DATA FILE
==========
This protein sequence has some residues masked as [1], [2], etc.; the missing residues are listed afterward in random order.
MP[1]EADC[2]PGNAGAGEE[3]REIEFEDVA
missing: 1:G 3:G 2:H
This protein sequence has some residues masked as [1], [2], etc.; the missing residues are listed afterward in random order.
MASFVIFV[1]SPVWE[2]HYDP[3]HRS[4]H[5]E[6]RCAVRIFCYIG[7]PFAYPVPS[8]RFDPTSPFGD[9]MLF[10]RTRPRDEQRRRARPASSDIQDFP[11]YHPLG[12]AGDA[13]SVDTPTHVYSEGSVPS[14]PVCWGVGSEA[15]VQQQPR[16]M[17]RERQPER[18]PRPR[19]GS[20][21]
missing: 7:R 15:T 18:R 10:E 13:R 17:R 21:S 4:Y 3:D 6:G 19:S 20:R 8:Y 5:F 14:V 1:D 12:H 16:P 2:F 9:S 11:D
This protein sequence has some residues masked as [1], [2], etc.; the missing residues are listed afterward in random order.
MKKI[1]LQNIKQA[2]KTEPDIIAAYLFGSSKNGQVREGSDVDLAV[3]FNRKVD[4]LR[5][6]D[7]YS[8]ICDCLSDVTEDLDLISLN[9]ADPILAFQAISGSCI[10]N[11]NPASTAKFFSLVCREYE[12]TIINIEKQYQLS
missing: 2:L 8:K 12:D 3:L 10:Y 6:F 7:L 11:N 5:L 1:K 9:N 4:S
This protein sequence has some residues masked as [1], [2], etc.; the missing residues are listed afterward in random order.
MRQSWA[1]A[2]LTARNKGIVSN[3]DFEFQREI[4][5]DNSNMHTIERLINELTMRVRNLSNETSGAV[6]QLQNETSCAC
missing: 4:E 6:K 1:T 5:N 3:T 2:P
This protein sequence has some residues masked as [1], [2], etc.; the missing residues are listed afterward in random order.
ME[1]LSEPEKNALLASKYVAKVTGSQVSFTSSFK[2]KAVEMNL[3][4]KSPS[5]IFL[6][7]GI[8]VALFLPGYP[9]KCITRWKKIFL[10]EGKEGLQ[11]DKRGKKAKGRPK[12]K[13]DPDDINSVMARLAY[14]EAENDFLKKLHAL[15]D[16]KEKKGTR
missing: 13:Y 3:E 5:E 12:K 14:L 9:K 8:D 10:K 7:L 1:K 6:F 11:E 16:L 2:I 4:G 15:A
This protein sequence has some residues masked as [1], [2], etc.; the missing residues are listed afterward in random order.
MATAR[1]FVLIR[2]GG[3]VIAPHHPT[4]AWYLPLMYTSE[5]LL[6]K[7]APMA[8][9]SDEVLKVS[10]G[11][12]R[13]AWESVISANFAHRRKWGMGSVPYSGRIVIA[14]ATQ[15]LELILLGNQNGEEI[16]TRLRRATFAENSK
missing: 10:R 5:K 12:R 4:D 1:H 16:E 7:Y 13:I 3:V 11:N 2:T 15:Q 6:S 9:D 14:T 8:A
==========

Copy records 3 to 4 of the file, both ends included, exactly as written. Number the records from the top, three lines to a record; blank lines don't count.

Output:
This protein sequence has some residues masked as [1], [2], etc.; the missing residues are listed afterward in random order.
MKKI[1]LQNIKQA[2]KTEPDIIAAYLFGSSKNGQVREGSDVDLAV[3]FNRKVD[4]LR[5][6]D[7]YS[8]ICDCLSDVTEDLDLISLN[9]ADPILAFQAISGSCI[10]N[11]NPASTAKFFSLVCREYE[12]TIINIEKQYQLS
missing: 2:L 8:K 12:D 3:L 10:Y 6:F 7:L 11:N 5:L 1:K 9:N 4:S
This protein sequence has some residues masked as [1], [2], etc.; the missing residues are listed afterward in random order.
MRQSWA[1]A[2]LTARNKGIVSN[3]DFEFQREI[4][5]DNSNMHTIERLINELTMRVRNLSNETSGAV[6]QLQNETSCAC
missing: 4:E 6:K 1:T 5:N 3:T 2:P